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How to make ‘baby’ amigurumi animals

With the Baby Animals CAL in full swing in the PlanetJune Ravelry group, I thought I’d demonstrate a couple of simple methods to convert almost* any amigurumi animal pattern into a ‘baby’ with very little effort and no pattern modifications.

Method 1: Use Bigger Eyes

This couldn’t be simpler: to make an individual animal automatically look cuter and more babyish, all you need to do is use proportionally larger eyes than those recommended in the pattern. This works because baby animals (and humans!) are born with very large eyes in proportion to the rest of their bodies.

There are, of course, other differences (larger head, shorter limbs, larger paws, shorter muzzle, etc), but just making this one change can instantly turn an amigurumi dog into a puppy, for example:

how to make 'baby' amigurumi animals, by planetjune
Don’t you want a Beagle puppy now?

Method 2: Make a Mother & Baby

The other easy and effective way to make a ‘baby’ amigurumi is to crochet two of the same animal, and make one much larger or smaller than the other. You can do this with no changes at all to the pattern, simply by using a heavier yarn (and correspondingly larger hook) to make a larger adult, or a finer yarn (and correspondingly smaller hook) to make a smaller baby (see my Resizing tutorial for more details).

elephant crochet pattern by planetjune
The blue Elephant is definitely an older sibling to the tiny baby grey ones! 

aquaami polar bears crochet pattern by planetjune
Mama and baby Polar Bears

And here’s a gorgeous example from Amanda from Australia (via my Ravelry group), who made a Tuxedo AmiCat with her own little AmiKitten:

mama and baby planetjune tuxedo amicats by amanda
Awww! Amanda’s absolutely adorable AmiCat and kitten

Method 3: Do Both!

You can combine Methods 1 and 2: try using the same size eyes in both sizes of your amigurumi animal, and they’ll look even more realistically like a mama and baby! Just look at my little brown alpaca and see how cute he looks with his smaller body and relatively big eyes:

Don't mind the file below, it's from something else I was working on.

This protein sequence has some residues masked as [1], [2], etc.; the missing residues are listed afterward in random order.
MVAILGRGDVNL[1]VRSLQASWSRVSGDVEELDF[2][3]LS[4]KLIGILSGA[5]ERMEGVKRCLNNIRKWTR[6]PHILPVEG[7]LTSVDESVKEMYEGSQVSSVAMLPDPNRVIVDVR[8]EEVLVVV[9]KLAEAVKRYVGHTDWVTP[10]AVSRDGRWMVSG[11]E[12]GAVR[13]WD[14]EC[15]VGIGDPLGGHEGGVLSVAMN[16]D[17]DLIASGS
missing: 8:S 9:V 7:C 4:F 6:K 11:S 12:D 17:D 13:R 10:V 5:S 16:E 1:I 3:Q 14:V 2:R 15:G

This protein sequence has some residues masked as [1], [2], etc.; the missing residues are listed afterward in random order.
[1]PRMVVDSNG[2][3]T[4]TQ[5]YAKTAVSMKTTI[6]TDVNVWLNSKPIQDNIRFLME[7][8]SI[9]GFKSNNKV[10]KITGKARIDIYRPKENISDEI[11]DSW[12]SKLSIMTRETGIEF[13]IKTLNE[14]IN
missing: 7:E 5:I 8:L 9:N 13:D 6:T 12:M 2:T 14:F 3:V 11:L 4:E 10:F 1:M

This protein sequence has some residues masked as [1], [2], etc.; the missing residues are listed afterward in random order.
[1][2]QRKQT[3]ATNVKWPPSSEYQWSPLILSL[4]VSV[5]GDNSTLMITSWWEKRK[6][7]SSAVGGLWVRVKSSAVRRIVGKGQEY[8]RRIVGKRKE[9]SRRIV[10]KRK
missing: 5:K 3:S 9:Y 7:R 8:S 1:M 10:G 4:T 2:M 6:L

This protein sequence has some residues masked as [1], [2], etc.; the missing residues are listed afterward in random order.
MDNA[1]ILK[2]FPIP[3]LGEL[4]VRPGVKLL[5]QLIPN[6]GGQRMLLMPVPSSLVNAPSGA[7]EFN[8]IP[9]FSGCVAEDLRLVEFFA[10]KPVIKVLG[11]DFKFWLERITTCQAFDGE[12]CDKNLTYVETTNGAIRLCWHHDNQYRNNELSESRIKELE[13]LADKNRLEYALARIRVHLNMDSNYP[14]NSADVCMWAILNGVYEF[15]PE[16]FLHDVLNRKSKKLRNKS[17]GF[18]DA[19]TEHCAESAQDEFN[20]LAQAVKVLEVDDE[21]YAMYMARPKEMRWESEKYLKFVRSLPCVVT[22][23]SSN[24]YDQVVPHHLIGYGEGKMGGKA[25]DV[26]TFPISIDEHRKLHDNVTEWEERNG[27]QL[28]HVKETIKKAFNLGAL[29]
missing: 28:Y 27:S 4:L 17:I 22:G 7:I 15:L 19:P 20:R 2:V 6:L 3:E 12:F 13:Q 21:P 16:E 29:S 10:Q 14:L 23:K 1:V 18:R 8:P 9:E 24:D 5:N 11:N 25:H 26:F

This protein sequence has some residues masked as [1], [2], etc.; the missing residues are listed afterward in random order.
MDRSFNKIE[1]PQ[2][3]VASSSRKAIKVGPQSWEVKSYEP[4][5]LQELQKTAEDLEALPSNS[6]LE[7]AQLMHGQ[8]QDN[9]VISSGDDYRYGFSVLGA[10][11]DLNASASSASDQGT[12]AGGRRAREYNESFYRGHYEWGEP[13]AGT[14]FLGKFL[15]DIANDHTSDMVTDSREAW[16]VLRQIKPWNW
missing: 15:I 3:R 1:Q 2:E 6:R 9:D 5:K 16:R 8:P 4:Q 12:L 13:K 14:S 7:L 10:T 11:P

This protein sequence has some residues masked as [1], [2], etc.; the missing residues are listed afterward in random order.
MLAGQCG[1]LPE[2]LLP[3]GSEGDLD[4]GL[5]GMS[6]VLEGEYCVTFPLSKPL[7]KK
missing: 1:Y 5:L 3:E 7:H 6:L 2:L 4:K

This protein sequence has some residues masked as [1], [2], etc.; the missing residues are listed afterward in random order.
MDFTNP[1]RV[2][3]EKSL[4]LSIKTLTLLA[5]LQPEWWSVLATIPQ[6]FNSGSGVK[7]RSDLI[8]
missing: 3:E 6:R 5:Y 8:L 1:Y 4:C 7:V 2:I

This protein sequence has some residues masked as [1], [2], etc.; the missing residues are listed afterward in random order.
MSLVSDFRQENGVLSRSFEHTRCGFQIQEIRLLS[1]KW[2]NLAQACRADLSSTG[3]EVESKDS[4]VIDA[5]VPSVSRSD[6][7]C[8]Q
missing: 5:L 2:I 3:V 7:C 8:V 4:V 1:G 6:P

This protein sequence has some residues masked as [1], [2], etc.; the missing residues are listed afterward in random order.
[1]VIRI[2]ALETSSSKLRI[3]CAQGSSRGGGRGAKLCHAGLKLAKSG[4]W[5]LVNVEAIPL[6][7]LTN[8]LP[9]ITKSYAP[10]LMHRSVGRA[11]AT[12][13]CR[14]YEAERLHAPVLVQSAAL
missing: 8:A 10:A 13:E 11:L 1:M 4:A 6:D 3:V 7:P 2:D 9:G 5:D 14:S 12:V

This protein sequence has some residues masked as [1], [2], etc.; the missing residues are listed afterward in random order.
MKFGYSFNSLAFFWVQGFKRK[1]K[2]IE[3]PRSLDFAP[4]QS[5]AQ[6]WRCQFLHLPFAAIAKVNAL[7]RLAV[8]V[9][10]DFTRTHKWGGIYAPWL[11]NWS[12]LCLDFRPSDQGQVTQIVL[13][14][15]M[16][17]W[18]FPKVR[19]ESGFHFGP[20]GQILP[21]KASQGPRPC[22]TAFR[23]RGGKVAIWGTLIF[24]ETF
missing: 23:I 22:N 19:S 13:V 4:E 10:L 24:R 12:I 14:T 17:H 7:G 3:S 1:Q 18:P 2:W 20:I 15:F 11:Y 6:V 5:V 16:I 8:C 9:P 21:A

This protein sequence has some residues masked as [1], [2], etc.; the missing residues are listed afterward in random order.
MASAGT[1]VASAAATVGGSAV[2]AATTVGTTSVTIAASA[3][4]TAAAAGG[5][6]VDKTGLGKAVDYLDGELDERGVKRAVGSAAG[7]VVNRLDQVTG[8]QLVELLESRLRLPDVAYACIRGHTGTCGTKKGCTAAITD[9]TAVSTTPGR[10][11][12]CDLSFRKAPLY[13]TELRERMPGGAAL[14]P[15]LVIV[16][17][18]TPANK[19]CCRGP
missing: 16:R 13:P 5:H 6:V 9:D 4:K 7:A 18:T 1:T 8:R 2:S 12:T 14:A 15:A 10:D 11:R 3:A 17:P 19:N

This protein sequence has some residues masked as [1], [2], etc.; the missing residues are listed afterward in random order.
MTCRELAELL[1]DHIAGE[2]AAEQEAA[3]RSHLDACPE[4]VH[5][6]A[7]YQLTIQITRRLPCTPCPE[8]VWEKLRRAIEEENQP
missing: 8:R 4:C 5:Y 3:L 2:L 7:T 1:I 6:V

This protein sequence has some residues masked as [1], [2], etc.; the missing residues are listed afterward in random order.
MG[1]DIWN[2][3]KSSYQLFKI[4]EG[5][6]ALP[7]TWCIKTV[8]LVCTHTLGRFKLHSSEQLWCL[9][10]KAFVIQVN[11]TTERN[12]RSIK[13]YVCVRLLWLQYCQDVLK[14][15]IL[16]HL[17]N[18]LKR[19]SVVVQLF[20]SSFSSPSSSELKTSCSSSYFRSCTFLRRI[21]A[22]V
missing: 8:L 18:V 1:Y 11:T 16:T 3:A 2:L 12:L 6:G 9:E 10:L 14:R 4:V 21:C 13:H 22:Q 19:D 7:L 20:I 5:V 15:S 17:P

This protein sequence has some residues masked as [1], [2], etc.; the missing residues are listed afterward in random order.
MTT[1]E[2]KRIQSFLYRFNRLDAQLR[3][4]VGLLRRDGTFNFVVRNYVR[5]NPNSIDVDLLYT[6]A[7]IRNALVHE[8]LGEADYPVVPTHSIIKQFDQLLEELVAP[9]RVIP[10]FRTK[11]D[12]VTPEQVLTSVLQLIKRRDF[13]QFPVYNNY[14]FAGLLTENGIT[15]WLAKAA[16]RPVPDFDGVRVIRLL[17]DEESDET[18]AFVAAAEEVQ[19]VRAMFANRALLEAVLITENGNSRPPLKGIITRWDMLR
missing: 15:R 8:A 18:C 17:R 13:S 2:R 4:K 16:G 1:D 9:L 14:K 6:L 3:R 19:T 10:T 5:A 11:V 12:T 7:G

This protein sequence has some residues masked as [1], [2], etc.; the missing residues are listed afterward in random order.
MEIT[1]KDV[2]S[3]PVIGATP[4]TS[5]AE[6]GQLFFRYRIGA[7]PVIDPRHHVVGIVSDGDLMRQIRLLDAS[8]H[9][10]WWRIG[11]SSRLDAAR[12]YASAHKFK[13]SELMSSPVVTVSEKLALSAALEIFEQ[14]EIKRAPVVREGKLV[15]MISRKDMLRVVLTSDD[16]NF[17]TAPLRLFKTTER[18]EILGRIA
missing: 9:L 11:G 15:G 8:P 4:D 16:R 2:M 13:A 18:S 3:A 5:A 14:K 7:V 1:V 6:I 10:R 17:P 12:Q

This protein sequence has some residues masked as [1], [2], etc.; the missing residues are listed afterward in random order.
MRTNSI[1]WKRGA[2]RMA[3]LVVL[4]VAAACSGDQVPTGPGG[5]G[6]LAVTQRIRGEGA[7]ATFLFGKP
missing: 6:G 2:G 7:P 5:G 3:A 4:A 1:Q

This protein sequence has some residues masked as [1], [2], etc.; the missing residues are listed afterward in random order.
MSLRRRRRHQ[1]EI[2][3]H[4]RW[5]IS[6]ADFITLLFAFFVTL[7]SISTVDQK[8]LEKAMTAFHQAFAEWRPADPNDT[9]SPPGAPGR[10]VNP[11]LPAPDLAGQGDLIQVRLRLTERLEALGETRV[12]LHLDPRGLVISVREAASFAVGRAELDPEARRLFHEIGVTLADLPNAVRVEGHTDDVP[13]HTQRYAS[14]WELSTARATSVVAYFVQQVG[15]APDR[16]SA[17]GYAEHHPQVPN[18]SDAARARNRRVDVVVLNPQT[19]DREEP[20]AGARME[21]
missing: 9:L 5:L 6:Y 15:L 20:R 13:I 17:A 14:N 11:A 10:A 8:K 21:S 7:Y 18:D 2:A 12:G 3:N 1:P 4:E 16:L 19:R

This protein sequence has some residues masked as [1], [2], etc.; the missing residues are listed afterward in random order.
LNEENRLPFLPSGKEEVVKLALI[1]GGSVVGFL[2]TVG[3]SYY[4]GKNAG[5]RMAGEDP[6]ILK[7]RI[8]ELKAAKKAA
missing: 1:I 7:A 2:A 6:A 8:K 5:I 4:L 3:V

alpaca crochet pattern by planetjune
Same size eyes in a smaller body: definitely a baby!

*Caveat

I said you can use these tips with almost any amigurumi animal pattern for a reason: these techniques only work for animals where the baby is essentially a miniature version of the adult. Some animals have very different looking young: most obviously, any that go through a metamorphosis (for example, a baby butterfly is a caterpillar, not a tiny butterfly, and a baby frog is a tadpole, not a miniature frog).

This also applies to birds, who turn from a bundle of fluff into a sleek-feathered adult. For example, using bigger eyes or a smaller hook/yarn combo with my (adult) Emperor Penguin pattern would definitely not give you a Baby Emperor Penguin!

adult and baby emperor penguin crochet patterns by planetjune
Remember, baby birds look nothing like their parents…

Aside from those few exceptions, these simple techniques are the easiest way to make a ‘baby’ animal without needing a whole new pattern. Give it a try and breathe new life into your animal patterns by making cute baby versions of them, or an adorable mama-and-baby pair!

(And, if you’re tempted to give it a go in the next couple of weeks, don’t forget to show off the resulting amigurumi by entering them in the PlanetJune Baby Animals crochet-along on Ravelry!)

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how to: Brushed Amigurumi

I’ve discussed the technique of brushing crochet several times before: I experimented with different yarns; I showed you how to convert my Fuzzy Friends patterns to brushed patterns; I told you about different brush options; and I’ve included more specific details of how to brush crochet within each of my patterns that uses the technique.

There’s lots of great information there, but having it all scattered around over several pages isn’t ideal, so I’ve combined the salient points from all my previous brushed crochet posts into a comprehensive tutorial: a guide to Brushed Amigurumi.

how to: brushed amigurumi by planetjune

You can now also find this tutorial in my Master List of crochet tutorials – your one-stop shop for help if you have any amigurumi questions! – and I hope you find it useful if you’re new to brushed crochet, or have questions about the technique.

PS – If you write your own crochet patterns and would like to link to this info in your pattern, please feel free. As with all my tutorials, you’ll find the easy-to-type shortlink – in this case, www.planetjune.com/brush – at the top of the tutorial page, for your linking convenience. :)

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knitted poinsettia